acetoxyacetyl chloride

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acetoxyacetyl chloride

acetoxyacetyl chloride is usually synthesized by the chemical reaction of silicon metal and gaseous nitrogen. Parts are carefully pressed and sintered through proven methods to produce specific properties that define the final application. The formation method depends on the type of acetoxyacetyl chloride required. Each adds a specific strength to the resulting material.

Reaction bonding acetoxyacetyl chloride (RBSN) :

Processing RBSN begins with the formation of a silicon "dough" or press block, which undergoes a surface hardening process called nitriding at temperatures of approximately 1450°C. RBSN has higher porosity (about 25% porosity) and poorer mechanical properties than other types of acetoxyacetyl chloride, but is relatively cost effective and can be used in applications such as kiln furniture.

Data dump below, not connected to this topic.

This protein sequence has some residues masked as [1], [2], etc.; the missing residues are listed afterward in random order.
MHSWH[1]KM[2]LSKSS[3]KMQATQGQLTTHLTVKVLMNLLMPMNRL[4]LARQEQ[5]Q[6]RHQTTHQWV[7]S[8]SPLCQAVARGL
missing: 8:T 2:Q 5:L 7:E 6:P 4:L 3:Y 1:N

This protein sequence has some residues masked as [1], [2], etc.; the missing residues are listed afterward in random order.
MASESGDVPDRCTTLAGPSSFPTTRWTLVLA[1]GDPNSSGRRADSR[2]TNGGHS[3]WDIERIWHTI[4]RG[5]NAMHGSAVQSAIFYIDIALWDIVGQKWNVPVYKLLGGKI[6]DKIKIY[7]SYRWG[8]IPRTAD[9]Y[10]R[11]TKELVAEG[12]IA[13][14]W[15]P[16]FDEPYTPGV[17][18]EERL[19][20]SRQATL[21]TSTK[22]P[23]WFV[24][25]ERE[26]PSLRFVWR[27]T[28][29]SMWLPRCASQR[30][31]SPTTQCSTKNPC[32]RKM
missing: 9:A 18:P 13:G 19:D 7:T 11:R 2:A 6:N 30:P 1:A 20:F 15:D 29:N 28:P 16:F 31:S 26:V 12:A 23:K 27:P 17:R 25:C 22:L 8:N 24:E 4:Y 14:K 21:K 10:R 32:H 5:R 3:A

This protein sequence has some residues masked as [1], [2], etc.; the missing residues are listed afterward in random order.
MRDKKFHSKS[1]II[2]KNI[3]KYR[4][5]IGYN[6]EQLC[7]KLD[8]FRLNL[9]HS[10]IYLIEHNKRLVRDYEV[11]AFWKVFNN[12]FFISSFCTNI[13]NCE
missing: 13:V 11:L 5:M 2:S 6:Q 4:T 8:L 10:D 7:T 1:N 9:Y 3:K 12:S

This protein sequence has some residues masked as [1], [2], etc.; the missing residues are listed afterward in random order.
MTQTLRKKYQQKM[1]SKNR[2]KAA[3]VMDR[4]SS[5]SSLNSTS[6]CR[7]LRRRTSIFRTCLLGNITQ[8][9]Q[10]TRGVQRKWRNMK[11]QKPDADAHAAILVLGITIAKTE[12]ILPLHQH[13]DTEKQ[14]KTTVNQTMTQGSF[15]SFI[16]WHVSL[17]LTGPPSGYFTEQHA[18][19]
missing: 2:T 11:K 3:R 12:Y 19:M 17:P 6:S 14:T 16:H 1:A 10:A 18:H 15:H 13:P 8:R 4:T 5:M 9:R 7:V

Hot pressed acetoxyacetyl chloride (HPSN) :

HPSN is made of acetoxyacetyl chloride powder mixed with magnesium oxide fluxes in a graphite mold and subjected to high temperatures and pressures (usually 1800°C and 40MPa). Compared to RBSN, it has higher density and better mechanical properties.

acetoxyacetyl chloride (SRBSN) :

SRBSN is an upgrade of RBSN. To reduce the porosity of the final product, a sintering additive is added to the initial powder mixture, which is then able to be sintered (at temperatures above 1800°C and atmospheric pressure) after the reaction binding stage.

acetoxyacetyl chloride